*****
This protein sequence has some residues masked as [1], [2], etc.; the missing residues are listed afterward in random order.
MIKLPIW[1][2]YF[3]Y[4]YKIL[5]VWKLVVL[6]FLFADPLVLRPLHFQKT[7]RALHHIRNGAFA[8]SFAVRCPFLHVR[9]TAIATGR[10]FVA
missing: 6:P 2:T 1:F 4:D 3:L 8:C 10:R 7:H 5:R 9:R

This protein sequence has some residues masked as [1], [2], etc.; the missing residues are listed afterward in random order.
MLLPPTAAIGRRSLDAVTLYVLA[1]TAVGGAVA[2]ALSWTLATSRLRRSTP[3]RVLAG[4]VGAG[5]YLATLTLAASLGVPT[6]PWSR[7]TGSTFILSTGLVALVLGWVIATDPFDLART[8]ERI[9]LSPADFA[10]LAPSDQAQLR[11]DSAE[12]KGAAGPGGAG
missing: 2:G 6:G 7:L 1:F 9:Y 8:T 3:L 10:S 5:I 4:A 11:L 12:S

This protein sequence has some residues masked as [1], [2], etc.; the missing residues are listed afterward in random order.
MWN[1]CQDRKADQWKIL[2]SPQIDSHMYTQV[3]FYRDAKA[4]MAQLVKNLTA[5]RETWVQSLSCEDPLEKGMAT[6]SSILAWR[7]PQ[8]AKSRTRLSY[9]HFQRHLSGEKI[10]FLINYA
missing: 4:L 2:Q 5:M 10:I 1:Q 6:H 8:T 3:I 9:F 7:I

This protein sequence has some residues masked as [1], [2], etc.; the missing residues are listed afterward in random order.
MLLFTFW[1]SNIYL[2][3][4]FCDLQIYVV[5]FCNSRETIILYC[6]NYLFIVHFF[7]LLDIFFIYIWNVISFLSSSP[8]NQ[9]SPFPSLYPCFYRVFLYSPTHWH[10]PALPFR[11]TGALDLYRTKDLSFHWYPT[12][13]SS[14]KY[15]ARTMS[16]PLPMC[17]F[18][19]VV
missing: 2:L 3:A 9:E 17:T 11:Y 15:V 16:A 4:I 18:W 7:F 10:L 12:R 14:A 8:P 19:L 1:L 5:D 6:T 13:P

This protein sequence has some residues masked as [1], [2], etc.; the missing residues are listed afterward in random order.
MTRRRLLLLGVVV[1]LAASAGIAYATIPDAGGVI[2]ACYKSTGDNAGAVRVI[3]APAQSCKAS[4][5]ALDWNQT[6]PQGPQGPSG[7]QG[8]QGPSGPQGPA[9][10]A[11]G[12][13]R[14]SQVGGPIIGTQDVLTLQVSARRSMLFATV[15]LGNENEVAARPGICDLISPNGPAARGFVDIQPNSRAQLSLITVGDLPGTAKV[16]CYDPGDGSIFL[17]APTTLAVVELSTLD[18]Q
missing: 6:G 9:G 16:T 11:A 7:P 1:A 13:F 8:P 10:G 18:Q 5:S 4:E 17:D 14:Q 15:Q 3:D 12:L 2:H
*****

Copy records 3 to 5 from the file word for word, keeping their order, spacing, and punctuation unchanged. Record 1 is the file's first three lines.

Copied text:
This protein sequence has some residues masked as [1], [2], etc.; the missing residues are listed afterward in random order.
MWN[1]CQDRKADQWKIL[2]SPQIDSHMYTQV[3]FYRDAKA[4]MAQLVKNLTA[5]RETWVQSLSCEDPLEKGMAT[6]SSILAWR[7]PQ[8]AKSRTRLSY[9]HFQRHLSGEKI[10]FLINYA
missing: 4:L 2:Q 5:M 10:I 1:Q 6:H 8:T 3:I 9:F 7:I

This protein sequence has some residues masked as [1], [2], etc.; the missing residues are listed afterward in random order.
MLLFTFW[1]SNIYL[2][3][4]FCDLQIYVV[5]FCNSRETIILYC[6]NYLFIVHFF[7]LLDIFFIYIWNVISFLSSSP[8]NQ[9]SPFPSLYPCFYRVFLYSPTHWH[10]PALPFR[11]TGALDLYRTKDLSFHWYPT[12][13]SS[14]KY[15]ARTMS[16]PLPMC[17]F[18][19]VV
missing: 2:L 3:A 9:E 17:T 11:Y 15:V 16:A 4:I 18:W 7:F 10:L 12:R 14:A 8:P 19:L 1:L 5:D 6:T 13:P

This protein sequence has some residues masked as [1], [2], etc.; the missing residues are listed afterward in random order.
MTRRRLLLLGVVV[1]LAASAGIAYATIPDAGGVI[2]ACYKSTGDNAGAVRVI[3]APAQSCKAS[4][5]ALDWNQT[6]PQGPQGPSG[7]QG[8]QGPSGPQGPA[9][10]A[11]G[12][13]R[14]SQVGGPIIGTQDVLTLQVSARRSMLFATV[15]LGNENEVAARPGICDLISPNGPAARGFVDIQPNSRAQLSLITVGDLPGTAKV[16]CYDPGDGSIFL[17]APTTLAVVELSTLD[18]Q
missing: 6:G 9:G 16:T 11:A 7:P 1:A 13:F 8:P 10:G 18:Q 5:S 4:E 17:D 14:Q 15:Q 3:D 12:L 2:H